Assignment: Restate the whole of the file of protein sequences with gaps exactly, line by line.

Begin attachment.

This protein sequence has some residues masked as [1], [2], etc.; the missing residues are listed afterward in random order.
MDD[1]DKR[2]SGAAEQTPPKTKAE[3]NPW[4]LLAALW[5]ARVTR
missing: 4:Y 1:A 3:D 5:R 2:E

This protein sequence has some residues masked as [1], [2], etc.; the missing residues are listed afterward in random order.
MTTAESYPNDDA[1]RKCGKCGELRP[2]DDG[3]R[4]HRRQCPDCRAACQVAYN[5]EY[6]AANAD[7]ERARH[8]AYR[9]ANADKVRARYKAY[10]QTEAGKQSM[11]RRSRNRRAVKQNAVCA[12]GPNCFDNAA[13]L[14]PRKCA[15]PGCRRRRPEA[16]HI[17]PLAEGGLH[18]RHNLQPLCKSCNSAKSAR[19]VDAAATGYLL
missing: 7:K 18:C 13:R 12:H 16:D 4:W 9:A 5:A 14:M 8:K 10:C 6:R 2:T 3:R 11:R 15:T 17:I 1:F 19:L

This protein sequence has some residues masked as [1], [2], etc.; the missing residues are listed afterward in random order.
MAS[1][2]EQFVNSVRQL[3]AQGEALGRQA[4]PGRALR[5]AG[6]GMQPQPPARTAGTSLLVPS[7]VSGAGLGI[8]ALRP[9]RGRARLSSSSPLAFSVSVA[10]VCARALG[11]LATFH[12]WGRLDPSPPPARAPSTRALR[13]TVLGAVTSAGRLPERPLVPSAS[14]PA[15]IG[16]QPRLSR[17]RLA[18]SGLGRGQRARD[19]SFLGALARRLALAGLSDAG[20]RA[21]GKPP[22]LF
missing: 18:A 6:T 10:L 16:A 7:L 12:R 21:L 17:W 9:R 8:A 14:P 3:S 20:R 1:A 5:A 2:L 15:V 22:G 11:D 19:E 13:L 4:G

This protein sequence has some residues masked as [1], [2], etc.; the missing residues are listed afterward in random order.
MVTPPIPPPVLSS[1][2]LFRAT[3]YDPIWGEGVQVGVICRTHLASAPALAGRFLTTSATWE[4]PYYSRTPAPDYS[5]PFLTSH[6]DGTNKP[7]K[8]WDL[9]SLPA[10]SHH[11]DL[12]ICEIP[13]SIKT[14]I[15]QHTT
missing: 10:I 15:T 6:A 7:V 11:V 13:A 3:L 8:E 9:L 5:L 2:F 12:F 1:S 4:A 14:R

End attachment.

This protein sequence has some residues masked as [1], [2], etc.; the missing residues are listed afterward in random order.
MDD[1]DKR[2]SGAAEQTPPKTKAE[3]NPW[4]LLAALW[5]ARVTR
missing: 4:Y 1:A 3:D 5:R 2:E

This protein sequence has some residues masked as [1], [2], etc.; the missing residues are listed afterward in random order.
MTTAESYPNDDA[1]RKCGKCGELRP[2]DDG[3]R[4]HRRQCPDCRAACQVAYN[5]EY[6]AANAD[7]ERARH[8]AYR[9]ANADKVRARYKAY[10]QTEAGKQSM[11]RRSRNRRAVKQNAVCA[12]GPNCFDNAA[13]L[14]PRKCA[15]PGCRRRRPEA[16]HI[17]PLAEGGLH[18]RHNLQPLCKSCNSAKSAR[19]VDAAATGYLL
missing: 7:K 18:C 13:R 12:H 16:D 4:W 9:A 5:A 14:M 8:K 10:C 6:R 2:T 3:R 11:R 15:T 17:I 1:F 19:L

This protein sequence has some residues masked as [1], [2], etc.; the missing residues are listed afterward in random order.
MAS[1][2]EQFVNSVRQL[3]AQGEALGRQA[4]PGRALR[5]AG[6]GMQPQPPARTAGTSLLVPS[7]VSGAGLGI[8]ALRP[9]RGRARLSSSSPLAFSVSVA[10]VCARALG[11]LATFH[12]WGRLDPSPPPARAPSTRALR[13]TVLGAVTSAGRLPERPLVPSAS[14]PA[15]IG[16]QPRLSR[17]RLA[18]SGLGRGQRARD[19]SFLGALARRLALAGLSDAG[20]RA[21]GKPP[22]LF
missing: 18:A 6:T 10:L 16:A 7:L 12:R 21:L 17:W 9:R 8:A 14:P 3:S 20:R 1:A 5:A 2:L 15:V 22:G 11:D 19:E 13:L 4:G

This protein sequence has some residues masked as [1], [2], etc.; the missing residues are listed afterward in random order.
MVTPPIPPPVLSS[1][2]LFRAT[3]YDPIWGEGVQVGVICRTHLASAPALAGRFLTTSATWE[4]PYYSRTPAPDYS[5]PFLTSH[6]DGTNKP[7]K[8]WDL[9]SLPA[10]SHH[11]DL[12]ICEIP[13]SIKT[14]I[15]QHTT
missing: 10:I 15:T 6:A 7:V 11:V 13:A 3:L 8:E 9:L 5:L 2:F 12:F 1:S 4:A 14:R